Food Safety (General Food Hygiene) Regulations 1995 Guide to compliance by Retailers.

Time - division can occur every few minutes if the correct environ mental conditions are available and within a very short time they can multiply to levels which can cause poisoning. To avoid the hazard of food poisoning from bacteria you must both ensure that food is safe in the first place and also avoid the conditions which allow any bacteria which are present to grow in number. In the retail environment food may be contaminated by bacteria from various sources:

  • by coughing, sneezing or spitting over food
  • hands cuts, skin infections. Not washing hands after going to the lavatory or handling refuse. By touching the nose, mouth, ears or hair where bacteria are always present
  • cross contamination raw foods such as meat or vegetables carry bacteria which may be transferred to and grow on cooked and ready to eat foods
  • pests, animals, insects, rodents and pets all carry bacteria which may be transferred to foods by direct or indirect contact

It is usually impossible to tell if food has been contaminated by food poisoning bacteria or their toxins. It is not possible to see, smell or taste any difference between contaminated and wholesome food. Thus it is vital to protect food from bacterial contamination at every stage and to control growing conditions.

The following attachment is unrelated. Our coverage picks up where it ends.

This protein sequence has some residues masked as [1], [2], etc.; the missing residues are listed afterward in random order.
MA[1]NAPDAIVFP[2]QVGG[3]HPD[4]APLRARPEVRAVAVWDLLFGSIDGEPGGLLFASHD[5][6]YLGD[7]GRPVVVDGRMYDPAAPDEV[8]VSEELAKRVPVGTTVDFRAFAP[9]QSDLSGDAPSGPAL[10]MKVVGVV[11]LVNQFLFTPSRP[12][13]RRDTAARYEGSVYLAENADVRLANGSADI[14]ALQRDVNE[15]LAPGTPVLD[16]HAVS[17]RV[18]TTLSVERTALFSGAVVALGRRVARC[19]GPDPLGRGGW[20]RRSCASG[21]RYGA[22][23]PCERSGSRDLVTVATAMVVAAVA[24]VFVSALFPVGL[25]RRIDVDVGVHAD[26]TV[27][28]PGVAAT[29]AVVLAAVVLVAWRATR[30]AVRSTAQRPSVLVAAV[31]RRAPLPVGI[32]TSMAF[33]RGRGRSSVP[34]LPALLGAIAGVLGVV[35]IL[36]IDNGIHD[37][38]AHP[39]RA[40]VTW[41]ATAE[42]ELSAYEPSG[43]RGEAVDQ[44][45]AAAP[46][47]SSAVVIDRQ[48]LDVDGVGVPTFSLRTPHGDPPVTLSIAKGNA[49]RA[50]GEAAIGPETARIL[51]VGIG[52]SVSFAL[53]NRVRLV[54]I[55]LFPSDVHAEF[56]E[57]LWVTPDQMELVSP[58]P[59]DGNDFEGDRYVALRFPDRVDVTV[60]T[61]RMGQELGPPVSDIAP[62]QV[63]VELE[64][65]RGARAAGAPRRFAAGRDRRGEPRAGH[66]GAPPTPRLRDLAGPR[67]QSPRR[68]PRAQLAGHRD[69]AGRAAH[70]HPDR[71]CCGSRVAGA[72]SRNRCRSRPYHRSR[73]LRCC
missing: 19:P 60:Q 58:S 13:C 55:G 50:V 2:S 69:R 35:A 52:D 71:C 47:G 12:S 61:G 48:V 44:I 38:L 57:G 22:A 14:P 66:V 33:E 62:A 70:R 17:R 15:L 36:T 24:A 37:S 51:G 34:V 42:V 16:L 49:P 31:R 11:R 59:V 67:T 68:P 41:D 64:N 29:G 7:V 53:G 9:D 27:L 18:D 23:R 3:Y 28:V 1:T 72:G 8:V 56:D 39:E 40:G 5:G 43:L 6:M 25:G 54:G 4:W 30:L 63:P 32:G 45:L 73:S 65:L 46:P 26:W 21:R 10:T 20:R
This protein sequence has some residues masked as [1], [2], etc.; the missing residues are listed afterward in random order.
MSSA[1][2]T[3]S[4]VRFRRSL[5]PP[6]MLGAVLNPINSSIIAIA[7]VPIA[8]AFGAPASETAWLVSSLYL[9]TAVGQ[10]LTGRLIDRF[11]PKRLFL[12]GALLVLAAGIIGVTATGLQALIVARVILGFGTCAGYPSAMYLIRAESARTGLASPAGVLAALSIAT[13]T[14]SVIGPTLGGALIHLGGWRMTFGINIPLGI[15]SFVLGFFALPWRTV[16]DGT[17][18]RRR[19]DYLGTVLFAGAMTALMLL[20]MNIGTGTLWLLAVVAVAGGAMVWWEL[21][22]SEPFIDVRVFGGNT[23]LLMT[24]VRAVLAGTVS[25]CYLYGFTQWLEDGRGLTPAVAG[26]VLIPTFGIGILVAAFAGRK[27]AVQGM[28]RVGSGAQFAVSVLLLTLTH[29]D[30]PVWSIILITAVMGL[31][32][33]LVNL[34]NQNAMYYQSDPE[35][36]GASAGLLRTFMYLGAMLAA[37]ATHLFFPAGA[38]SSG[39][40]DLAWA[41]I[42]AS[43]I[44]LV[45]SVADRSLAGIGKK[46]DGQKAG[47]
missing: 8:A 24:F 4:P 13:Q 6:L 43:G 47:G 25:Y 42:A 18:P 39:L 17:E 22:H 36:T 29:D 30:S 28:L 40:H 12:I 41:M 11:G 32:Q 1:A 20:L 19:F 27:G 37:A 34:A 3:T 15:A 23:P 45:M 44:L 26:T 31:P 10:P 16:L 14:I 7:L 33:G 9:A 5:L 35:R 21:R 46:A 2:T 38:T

Certain bacteria may also cause food spoilage and these types are found in the air, soil and sometimes water. They cause discoloration, slime and odour. Meat and fish are often spoiled this way. These bacteria can grow at low temperatures so good hygiene standards are essential to avoid contamination.

  • Viruses

Certain viruses can cause illness by being carried on food. They cannot multiply and grow on food but may be transported with it from person to person. They will be destroyed by thorough cooking but ready to eat foods handled by an infected person may cause illness to the consumer.

  • Yeasts and Moulds

These are often useful for the production of foods such as bread, beer and blue cheeses. They can, however, cause food spoilage and may even result in toxins being formed in foods. Evidence of mould growth in food preparation areas or on foods indicate poor cleaning and food safety practices.

Contamination by yeasts, moulds and spoilage bacteria and subsequent growth will render most food unfit for sale.